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Data: BloombergNEF; Chart: Sara Wise/Axios

The chart above helps visualize one reason why the oil industry doesn't have reason to completely freak out over emerging election results. It shows, via the research firm BloombergNEF, the amount of U.S. oil production on federally owned vs. private lands.

Why it matters: One of the most aggressive parts of Biden's agenda is ending new drilling permits on federal lands and waters. But as you can see, a large majority of U.S. output is on private lands.

Threat level: That doesn't mean Biden's vow doesn't create plenty of jeopardy for some companies.

  • There's a lot of federal lands output, and the amount of federal vs. private holdings varies by company.
  • Some have a portfolio weighted toward, say, Colorado or the New Mexico side of the Permian Basin, which are heavily federal.
  • However, per multiple reports like this one, companies have been stockpiling federal lands permits as a hedge against a Biden win.

The big picture: More broadly, oil prices climbed yesterday and so did the stock prices of a bunch of U.S. producers.

  • This Bloomberg story lays out the case that one reason oil prices climbed is the market hive mind thinking a divided government means Biden would be "restrained from enacting its most ambitious objectives."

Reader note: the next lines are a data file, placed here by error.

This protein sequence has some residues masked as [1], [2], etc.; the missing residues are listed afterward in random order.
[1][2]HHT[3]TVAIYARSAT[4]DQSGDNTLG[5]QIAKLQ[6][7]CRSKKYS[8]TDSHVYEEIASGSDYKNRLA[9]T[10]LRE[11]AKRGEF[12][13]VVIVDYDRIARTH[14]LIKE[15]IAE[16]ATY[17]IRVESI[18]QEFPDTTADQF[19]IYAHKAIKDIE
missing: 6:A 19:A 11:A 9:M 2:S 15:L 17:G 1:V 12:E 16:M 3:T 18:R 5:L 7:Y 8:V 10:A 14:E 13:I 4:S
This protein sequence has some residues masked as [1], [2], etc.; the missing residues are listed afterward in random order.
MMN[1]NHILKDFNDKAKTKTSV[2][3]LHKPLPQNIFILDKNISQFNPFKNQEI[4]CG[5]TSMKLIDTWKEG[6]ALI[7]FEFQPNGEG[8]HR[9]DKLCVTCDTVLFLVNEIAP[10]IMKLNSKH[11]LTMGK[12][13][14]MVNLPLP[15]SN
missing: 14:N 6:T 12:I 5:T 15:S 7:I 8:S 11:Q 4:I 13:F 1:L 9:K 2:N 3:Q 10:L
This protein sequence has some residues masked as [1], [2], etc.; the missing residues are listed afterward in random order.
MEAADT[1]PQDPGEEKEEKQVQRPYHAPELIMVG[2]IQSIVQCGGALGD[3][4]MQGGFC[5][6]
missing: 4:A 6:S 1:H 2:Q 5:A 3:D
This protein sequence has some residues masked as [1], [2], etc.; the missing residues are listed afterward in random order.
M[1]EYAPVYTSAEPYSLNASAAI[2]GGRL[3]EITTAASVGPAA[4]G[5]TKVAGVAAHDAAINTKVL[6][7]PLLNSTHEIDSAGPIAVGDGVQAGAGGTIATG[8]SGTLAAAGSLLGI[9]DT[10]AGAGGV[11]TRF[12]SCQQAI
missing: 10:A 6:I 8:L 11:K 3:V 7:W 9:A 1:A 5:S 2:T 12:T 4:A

• “It means that anything that’s more of a left-leaning agenda, whether it’s through taxes, regulations or climate policies, will have a harder time getting passed, at least legislatively," Tamar Essner, director of energy capital markets at Nasdaq, tells Bloomberg.

Go deeper

Ben Geman, author of Generate
Nov 25, 2020 - Energy & Environment

Powerful lobbying groups push back on climate suits

Powerful lobbying groups are throwing their support behind oil companies' efforts to keep climate-related lawsuits against the industry out of state courts.

Driving the news: The U.S. Chamber of Commerce and National Association of Manufacturers, among others, filed amicus briefs this week supporting Big Oil companies in a pending jurisdictional case before the Supreme Court.

24 mins ago - Health

U.S. exceeds 100,000 COVID-related hospitalizations for the first time

People wait outside the Emergency room of the Garfield Medical Center in Monterey Park, California on Dec 1. Photo: Frederic J. Brown/Getty Images

More than 100,200 Americans were hospitalized as of Wednesday due to the coronavirus for the first time since the outbreak began in early 2020, per the COVID Tracking Project.

The big picture: The milestone comes as health officials anticipated cases to surge due to holiday travel and gatherings. The impact of the holiday remains notable, as many states across the country are only reporting partial data.

4 hours ago - Science

The "war on nature"

A resident stands on his roof as the Blue Ridge Fire burned back in October in Chino Hills, Calif. Photo: Jae C. Hong/AP

Apocalyptic weather is the new normal because humans are "waging war on nature," the UN declared on Wednesday.

What they're saying: "The state of the planet is broken," said UN Secretary-General António Guterres, reports AP. “This is suicidal.”